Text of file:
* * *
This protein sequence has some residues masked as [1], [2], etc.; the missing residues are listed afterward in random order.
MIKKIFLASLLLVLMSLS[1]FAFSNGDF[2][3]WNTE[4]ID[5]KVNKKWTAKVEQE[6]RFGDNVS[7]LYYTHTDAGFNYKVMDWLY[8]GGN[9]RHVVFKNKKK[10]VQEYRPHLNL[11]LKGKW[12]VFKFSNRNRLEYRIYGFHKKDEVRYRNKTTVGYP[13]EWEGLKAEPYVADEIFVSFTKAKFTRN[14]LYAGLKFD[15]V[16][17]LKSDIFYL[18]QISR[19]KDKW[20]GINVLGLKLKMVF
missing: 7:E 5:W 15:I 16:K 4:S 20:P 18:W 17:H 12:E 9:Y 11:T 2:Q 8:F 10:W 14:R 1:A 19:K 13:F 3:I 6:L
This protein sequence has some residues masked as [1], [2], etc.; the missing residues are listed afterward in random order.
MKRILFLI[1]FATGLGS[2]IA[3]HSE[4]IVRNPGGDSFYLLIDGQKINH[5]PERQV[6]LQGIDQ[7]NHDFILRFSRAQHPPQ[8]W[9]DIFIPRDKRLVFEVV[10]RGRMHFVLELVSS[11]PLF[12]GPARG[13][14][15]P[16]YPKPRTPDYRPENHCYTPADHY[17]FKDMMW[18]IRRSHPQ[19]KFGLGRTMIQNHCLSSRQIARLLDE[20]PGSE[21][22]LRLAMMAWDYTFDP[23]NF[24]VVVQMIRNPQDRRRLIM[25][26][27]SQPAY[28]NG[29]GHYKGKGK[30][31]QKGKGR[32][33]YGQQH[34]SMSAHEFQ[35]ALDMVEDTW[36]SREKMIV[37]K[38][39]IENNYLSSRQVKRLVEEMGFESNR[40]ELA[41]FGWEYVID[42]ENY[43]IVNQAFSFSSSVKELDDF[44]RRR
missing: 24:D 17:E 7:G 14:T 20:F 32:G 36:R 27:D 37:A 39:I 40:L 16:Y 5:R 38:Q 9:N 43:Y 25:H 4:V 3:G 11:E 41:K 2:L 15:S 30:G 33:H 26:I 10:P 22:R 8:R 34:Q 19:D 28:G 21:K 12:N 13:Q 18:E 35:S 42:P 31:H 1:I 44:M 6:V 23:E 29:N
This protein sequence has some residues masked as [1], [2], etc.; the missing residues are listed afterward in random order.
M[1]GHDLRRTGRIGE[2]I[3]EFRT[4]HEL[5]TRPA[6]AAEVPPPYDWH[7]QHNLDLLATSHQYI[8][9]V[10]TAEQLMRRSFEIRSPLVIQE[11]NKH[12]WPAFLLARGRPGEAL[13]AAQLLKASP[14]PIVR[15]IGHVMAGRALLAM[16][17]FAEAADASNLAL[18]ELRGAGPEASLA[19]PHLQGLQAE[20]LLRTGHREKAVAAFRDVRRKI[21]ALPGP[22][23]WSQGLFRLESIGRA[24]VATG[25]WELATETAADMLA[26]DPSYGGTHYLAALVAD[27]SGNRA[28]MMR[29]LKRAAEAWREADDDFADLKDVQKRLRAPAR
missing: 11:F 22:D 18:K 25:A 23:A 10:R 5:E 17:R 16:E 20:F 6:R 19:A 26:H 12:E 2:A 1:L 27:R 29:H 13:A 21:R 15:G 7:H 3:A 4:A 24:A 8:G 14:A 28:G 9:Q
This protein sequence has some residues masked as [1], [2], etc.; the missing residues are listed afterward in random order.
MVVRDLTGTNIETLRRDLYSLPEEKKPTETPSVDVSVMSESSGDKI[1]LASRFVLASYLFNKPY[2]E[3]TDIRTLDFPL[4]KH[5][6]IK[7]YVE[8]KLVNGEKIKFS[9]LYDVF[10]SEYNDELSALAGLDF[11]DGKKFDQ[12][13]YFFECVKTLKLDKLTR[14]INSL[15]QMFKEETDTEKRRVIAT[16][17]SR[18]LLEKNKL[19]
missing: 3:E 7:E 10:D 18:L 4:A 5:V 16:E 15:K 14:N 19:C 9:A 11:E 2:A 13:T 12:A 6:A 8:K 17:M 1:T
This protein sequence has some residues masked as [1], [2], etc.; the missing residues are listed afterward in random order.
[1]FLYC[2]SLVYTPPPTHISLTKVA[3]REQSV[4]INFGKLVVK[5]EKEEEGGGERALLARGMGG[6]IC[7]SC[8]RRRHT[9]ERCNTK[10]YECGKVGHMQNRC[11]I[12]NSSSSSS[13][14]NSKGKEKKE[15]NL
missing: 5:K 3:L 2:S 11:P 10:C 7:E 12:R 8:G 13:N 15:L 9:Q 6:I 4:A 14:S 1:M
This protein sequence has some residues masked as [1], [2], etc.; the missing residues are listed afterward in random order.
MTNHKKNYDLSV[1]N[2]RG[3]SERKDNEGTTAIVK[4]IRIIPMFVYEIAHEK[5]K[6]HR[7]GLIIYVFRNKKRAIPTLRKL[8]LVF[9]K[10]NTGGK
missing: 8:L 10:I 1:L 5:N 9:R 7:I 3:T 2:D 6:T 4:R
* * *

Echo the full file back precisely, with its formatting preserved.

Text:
This protein sequence has some residues masked as [1], [2], etc.; the missing residues are listed afterward in random order.
MIKKIFLASLLLVLMSLS[1]FAFSNGDF[2][3]WNTE[4]ID[5]KVNKKWTAKVEQE[6]RFGDNVS[7]LYYTHTDAGFNYKVMDWLY[8]GGN[9]RHVVFKNKKK[10]VQEYRPHLNL[11]LKGKW[12]VFKFSNRNRLEYRIYGFHKKDEVRYRNKTTVGYP[13]EWEGLKAEPYVADEIFVSFTKAKFTRN[14]LYAGLKFD[15]V[16][17]LKSDIFYL[18]QISR[19]KDKW[20]GINVLGLKLKMVF
missing: 7:E 5:W 15:I 16:K 4:S 20:P 18:W 17:H 12:E 9:Y 11:T 2:Q 8:F 10:W 14:R 1:A 19:K 13:F 3:I 6:L
This protein sequence has some residues masked as [1], [2], etc.; the missing residues are listed afterward in random order.
MKRILFLI[1]FATGLGS[2]IA[3]HSE[4]IVRNPGGDSFYLLIDGQKINH[5]PERQV[6]LQGIDQ[7]NHDFILRFSRAQHPPQ[8]W[9]DIFIPRDKRLVFEVV[10]RGRMHFVLELVSS[11]PLF[12]GPARG[13][14][15]P[16]YPKPRTPDYRPENHCYTPADHY[17]FKDMMW[18]IRRSHPQ[19]KFGLGRTMIQNHCLSSRQIARLLDE[20]PGSE[21][22]LRLAMMAWDYTFDP[23]NF[24]VVVQMIRNPQDRRRLIM[25][26][27]SQPAY[28]NG[29]GHYKGKGK[30][31]QKGKGR[32][33]YGQQH[34]SMSAHEFQ[35]ALDMVEDTW[36]SREKMIV[37]K[38][39]IENNYLSSRQVKRLVEEMGFESNR[40]ELA[41]FGWEYVID[42]ENY[43]IVNQAFSFSSSVKELDDF[44]RRR
missing: 24:D 17:E 7:G 14:T 20:F 32:G 36:R 27:D 37:A 39:I 40:L 16:Y 5:R 38:Q 9:N 43:Y 25:H 4:V 3:G 11:E 41:K 2:L 15:S 30:G 33:H 26:I 10:P 22:R 8:R 34:Q 19:D 28:G 21:K 12:N 13:Q 18:E 35:S 42:P 31:H 1:I 44:M 6:V 23:E 29:N
This protein sequence has some residues masked as [1], [2], etc.; the missing residues are listed afterward in random order.
M[1]GHDLRRTGRIGE[2]I[3]EFRT[4]HEL[5]TRPA[6]AAEVPPPYDWH[7]QHNLDLLATSHQYI[8][9]V[10]TAEQLMRRSFEIRSPLVIQE[11]NKH[12]WPAFLLARGRPGEAL[13]AAQLLKASP[14]PIVR[15]IGHVMAGRALLAM[16][17]FAEAADASNLAL[18]ELRGAGPEASLA[19]PHLQGLQAE[20]LLRTGHREKAVAAFRDVRRKI[21]ALPGP[22][23]WSQGLFRLESIGRA[24]VATG[25]WELATETAADMLA[26]DPSYGGTHYLAALVAD[27]SGNRA[28]MMR[29]LKRAAEAWREADDDFADLKDVQKRLRAPAR
missing: 11:F 22:D 18:K 25:A 23:A 10:R 5:E 17:R 16:E 20:F 6:R 19:A 26:H 12:E 2:A 1:L 27:R 29:H 13:A 21:R 15:G 7:H 3:A 4:A 24:A 8:G 14:A 28:G 9:Q
This protein sequence has some residues masked as [1], [2], etc.; the missing residues are listed afterward in random order.
MVVRDLTGTNIETLRRDLYSLPEEKKPTETPSVDVSVMSESSGDKI[1]LASRFVLASYLFNKPY[2]E[3]TDIRTLDFPL[4]KH[5][6]IK[7]YVE[8]KLVNGEKIKFS[9]LYDVF[10]SEYNDELSALAGLDF[11]DGKKFDQ[12][13]YFFECVKTLKLDKLTR[14]INSL[15]QMFKEETDTEKRRVIAT[16][17]SR[18]LLEKNKL[19]
missing: 3:E 7:E 10:D 18:L 4:A 5:V 16:E 15:K 14:N 19:C 9:A 11:E 2:A 13:T 12:A 6:A 8:K 17:M 1:T
This protein sequence has some residues masked as [1], [2], etc.; the missing residues are listed afterward in random order.
[1]FLYC[2]SLVYTPPPTHISLTKVA[3]REQSV[4]INFGKLVVK[5]EKEEEGGGERALLARGMGG[6]IC[7]SC[8]RRRHT[9]ERCNTK[10]YECGKVGHMQNRC[11]I[12]NSSSSSS[13][14]NSKGKEKKE[15]NL
missing: 5:K 3:L 2:S 11:P 10:C 7:E 12:R 8:G 13:N 15:L 9:Q 6:I 4:A 14:S 1:M
This protein sequence has some residues masked as [1], [2], etc.; the missing residues are listed afterward in random order.
MTNHKKNYDLSV[1]N[2]RG[3]SERKDNEGTTAIVK[4]IRIIPMFVYEIAHEK[5]K[6]HR[7]GLIIYVFRNKKRAIPTLRKL[8]LVF[9]K[10]NTGGK
missing: 8:L 10:I 1:L 5:N 9:R 7:I 3:T 2:D 6:T 4:R